The Hudson River Bonsai Project

he Unnatural Selection Project Group is investigating the relationship be­tween the construction of nature in 19th Century Hudson River School painting and in modern biotechnologies. Inscribed in both of these practices flows an ideology of Manifest Destiny and the Sublime. Through this project we tease out these relationships and make them evident. We are asking the ques­tion, if gen­et­ics and genes were "plastic" in the way that paint is, would artists manipulate genes instead of paint to create landscapes? How does aes­thet­ic desire play out in the realm of the construction of genetically designed animals and plants? What are the repercussions of the biotechnological struct­ur­ing of nature?

This project’s manifestation is a computer based robotic "bonsai" installation piece. This work will use common trees – a Fichus Benjamina in this case – whose branches are strung with wires attached to computer controlled motors. A computer algorithm will control the motors which pull the wires and control the position of the tree’s branches. In the installation there will be a large computer video projection of a Hudson River School painting. The image is fed into the computer and analyzed by an algorithm, which will look at trees within the image and convert the location of the branches and shape into coordinates. The coordinates are sent to motors that control the branches of the fichus tree. The system will attempt to bend the tree to mirror a tree selected from the painting.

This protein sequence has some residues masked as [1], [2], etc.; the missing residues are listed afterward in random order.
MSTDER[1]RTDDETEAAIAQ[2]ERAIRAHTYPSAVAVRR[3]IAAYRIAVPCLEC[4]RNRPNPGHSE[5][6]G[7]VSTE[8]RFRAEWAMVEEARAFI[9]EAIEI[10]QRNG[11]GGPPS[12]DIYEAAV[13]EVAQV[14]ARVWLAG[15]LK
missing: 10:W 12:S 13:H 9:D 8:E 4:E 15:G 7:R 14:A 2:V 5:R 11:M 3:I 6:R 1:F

The Mechanics

MOTORS INSIDE INSTALLATION WALL

The tree’s movements are controlled by monofilament attached to its branches. The monofilament runs horizontally be­tween the two walls of the install­ation’s enclosure. There are two sets of con­troll­ing mechanics inside the walls, each with a motor with an attached rubber wheel on one side of the en­clos­ure and a corresponding pulley on the opposite side. The monofilament was stretched in a loop between the motor’s wheel and the pulley’s and attached to a branch on the tree by a small piece of tape. The motor, controlled by an h-bridge circuit, could rotate clockwise or counter-clock­wise for a predetermined period of time and control the position of the attached branch.

DETAIL OF PULLY

The Installation

An enclosure was constructed on-site to darken the screen sufficiently to allow the projected images of the tree to be visible in the brightly lighted room.

A video projecter was suspended at the top of the enclosure to project the image onto the screen behind the articulated tree. It was placed high enough to prevent the tree from casting a shadow onto the projected image.

The ground below the tree was covered with shredded bark. The side walls were covered with black cloth. The top of the enclosure was made from 3mil black plastic.

The installation was presented at
UCSC's Art Department's quarterly

Open Studios

Friday, March 16th, 2007

 

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